I’m not scared of being gay. I’m scared of how the world treats people like me, people who weren’t born heterosexual. I’m scared of how the world treats trans and nonbinary folx. I’m scared of how the world treats people who are different.

I’ll keep saying in the mirror that I’m gay, that I love myself, and that I’m proud. However, that fear isn’t going to go away anytime soon. National coming out day is great. I’m so happy we have it. Yet, not everyone to safe to come out. There’s still a lot of people repeating the same words I once I said in mirrors all over the world. So the next time you say, “that’s so gay,” or “they can get married now, isn’t that enough?” I want you to think about eighth grade me. I want you to think about what it is like to be so scared to come out that you hate yourself. I want you to think about what it is like to be scared to walk down a street holding your partner’s hand. I want you to think about the fact that there are still countries where it is illegal to be gay, that trans folx get murdered daily, that queer couples often are barred from adopting, that queer people have their homes and cars vandalized, that queer people are still scared to even be alive. We’re still fighting for acceptance. We’re still fighting for love. We’re still fighting to exist.

I love national coming out day. This is me coming out again. I am a lesbian. I am a woman who loves women. More importantly, however, I love who I am. I will not stop being proud of myself even though some days it’s scary as hell.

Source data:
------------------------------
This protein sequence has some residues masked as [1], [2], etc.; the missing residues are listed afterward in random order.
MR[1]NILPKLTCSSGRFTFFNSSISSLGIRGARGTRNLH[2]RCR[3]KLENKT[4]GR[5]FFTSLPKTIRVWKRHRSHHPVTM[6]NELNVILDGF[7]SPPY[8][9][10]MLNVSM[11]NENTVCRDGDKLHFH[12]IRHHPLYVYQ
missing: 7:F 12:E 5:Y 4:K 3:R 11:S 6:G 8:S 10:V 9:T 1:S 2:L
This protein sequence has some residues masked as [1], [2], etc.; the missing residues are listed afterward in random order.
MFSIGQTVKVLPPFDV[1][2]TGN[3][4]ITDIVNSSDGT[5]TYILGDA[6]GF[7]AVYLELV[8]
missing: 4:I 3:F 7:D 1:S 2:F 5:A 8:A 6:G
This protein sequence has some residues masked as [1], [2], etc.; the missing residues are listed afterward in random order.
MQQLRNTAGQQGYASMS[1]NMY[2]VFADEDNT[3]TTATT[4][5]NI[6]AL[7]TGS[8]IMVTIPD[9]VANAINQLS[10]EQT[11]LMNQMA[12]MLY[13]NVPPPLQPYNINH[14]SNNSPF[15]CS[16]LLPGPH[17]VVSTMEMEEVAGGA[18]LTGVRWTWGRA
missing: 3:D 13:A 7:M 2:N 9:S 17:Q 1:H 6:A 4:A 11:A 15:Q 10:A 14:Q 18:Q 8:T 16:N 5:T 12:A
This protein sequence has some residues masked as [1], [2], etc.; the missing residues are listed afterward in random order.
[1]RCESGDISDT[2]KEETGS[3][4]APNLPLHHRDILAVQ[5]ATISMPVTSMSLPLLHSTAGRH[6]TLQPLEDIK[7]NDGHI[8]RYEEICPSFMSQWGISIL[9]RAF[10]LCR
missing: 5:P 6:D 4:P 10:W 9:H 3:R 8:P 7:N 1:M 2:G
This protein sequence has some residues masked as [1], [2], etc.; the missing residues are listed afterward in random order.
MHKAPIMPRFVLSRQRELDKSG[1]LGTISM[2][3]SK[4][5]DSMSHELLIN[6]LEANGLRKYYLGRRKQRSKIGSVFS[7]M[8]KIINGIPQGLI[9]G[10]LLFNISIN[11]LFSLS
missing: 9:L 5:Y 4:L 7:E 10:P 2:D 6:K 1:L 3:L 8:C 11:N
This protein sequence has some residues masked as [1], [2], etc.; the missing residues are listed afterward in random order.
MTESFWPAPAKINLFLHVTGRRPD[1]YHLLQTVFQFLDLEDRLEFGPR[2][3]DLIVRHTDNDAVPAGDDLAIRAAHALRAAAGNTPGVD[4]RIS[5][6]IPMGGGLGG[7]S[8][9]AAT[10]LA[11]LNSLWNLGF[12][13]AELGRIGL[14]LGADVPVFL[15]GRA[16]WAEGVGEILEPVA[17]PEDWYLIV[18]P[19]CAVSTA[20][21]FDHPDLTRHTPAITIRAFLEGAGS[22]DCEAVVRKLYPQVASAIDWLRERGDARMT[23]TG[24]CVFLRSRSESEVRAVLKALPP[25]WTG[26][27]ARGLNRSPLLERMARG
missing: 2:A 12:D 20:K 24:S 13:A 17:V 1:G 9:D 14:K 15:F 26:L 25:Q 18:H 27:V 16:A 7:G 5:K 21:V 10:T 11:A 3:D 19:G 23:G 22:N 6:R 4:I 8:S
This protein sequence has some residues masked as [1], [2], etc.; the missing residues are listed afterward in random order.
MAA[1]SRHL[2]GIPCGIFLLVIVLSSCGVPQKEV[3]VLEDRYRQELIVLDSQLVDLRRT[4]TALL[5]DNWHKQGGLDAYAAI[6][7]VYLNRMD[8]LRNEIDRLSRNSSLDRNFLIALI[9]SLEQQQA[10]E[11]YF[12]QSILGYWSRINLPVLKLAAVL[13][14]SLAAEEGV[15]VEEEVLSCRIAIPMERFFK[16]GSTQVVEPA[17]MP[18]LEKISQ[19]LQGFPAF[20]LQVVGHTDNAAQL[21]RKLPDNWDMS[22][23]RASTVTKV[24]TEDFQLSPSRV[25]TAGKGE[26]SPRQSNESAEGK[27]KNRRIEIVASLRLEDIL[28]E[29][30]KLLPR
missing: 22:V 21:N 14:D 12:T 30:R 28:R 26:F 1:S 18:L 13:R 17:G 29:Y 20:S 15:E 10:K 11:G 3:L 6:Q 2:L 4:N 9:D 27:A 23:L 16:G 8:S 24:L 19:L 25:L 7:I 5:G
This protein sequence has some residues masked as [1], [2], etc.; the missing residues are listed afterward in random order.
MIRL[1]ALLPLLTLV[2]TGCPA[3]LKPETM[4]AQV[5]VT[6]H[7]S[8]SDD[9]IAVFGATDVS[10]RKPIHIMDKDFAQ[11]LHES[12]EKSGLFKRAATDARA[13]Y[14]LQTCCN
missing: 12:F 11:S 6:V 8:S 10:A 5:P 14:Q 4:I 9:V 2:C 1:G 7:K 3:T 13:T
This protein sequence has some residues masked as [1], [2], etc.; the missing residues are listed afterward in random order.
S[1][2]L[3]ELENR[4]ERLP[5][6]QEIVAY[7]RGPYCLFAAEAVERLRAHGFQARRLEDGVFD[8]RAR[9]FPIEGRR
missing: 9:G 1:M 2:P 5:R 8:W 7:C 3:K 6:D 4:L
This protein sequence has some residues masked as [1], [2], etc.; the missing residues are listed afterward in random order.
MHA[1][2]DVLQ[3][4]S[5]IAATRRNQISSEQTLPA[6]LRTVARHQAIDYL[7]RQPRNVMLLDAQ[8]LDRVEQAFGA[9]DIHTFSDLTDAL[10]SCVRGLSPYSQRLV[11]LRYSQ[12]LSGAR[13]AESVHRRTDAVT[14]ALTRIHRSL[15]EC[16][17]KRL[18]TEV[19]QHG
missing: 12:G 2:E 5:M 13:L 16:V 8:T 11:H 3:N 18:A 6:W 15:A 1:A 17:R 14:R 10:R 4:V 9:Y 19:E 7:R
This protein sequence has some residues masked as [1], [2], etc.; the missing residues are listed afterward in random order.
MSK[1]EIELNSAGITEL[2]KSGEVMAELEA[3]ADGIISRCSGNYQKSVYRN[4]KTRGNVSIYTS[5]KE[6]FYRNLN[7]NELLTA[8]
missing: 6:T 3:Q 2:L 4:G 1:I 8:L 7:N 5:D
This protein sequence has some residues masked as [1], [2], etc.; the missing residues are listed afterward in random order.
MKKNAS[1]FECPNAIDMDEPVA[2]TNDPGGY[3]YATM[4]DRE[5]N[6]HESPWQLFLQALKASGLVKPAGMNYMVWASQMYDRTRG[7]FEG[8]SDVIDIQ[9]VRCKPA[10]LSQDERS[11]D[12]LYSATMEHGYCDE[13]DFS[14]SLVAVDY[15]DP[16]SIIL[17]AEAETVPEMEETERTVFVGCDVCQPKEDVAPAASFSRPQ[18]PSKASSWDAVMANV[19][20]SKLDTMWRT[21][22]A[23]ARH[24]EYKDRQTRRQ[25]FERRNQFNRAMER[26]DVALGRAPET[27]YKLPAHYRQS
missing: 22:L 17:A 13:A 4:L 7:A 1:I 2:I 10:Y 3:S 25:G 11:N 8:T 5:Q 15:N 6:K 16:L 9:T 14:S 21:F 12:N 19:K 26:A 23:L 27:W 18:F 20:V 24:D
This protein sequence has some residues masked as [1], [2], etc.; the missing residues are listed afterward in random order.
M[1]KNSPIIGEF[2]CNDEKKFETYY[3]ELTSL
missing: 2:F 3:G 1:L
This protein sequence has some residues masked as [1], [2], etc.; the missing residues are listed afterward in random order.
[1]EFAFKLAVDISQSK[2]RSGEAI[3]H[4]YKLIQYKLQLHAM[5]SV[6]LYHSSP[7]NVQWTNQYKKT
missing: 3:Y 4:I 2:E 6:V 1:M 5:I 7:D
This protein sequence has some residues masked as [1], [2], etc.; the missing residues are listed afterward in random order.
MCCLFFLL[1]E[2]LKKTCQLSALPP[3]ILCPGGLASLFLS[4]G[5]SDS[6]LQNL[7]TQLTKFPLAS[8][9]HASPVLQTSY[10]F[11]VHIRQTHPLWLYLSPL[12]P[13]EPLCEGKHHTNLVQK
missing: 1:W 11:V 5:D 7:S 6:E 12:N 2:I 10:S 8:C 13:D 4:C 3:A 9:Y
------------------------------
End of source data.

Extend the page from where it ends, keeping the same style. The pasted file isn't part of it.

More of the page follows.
Here’s to you, eighth grade Em. I hope you’re proud of me too.

Lesbians in The South Can Only Love at Night

In the stickiness of the Texas summer,
I lick a bead of sweat
from your greasy, salty flesh,
as the thunder cracks beyond the horizon
I follow the path the sweat would have rolled
down your chest and abdomen,
reveling in the shiver of your skin
and the quaking of your limbs,
as the lightning flashes,
obscuring the moonlight,
in favor of, for a brief moment,
illuminating our bodies
dripping from the humidity,
melting into one another
before surrendering our images
back to the fading dusk.


Originally published Sept. 2016 in CNCPT / LSBN 

The 1950’s lesbian pulp fiction bookcase at Recycled Books, Records, & CDs

each shelf filled with tales
of women lazily touching
each other’s thighs and forearms
with soft wandering fingers
in motel rooms and army barracks,
kisses hidden in shadowed moments,
hands held under the covers where
no one could see,
side glances in public spaces,
gentle hands cupping breasts late at night
with slow and gentle movements,
climaxes filled with women
screaming women’s names
and institutionalizations and suicides
because they used to say
no woman could be both
homosexual and happy


Day 7 of Na/GloPoWriMo

Once the government said you couldn’t publish gay porn because it would make readers gay. Maybe I read too much lesbian fanfiction growing up and that’s why I ended up gay. Or it could just be I was born this way, you know. I’ve been spending way too much money at this bookstore, buying as many books from this pulp fiction section as possible. Just to save them and to remember how things once were and how far we’ve come.

I’m not sure if I’m done with this poem. The end doesn’t feel quite there. Perhaps I need to add myself into the poem, an interaction with the books. But I also feel like it doesn’t need me in it. Hmmm. Thoughts for another day. Just glad I’m getting this up even if I’m not satisfied with it. Yay for posting drafts!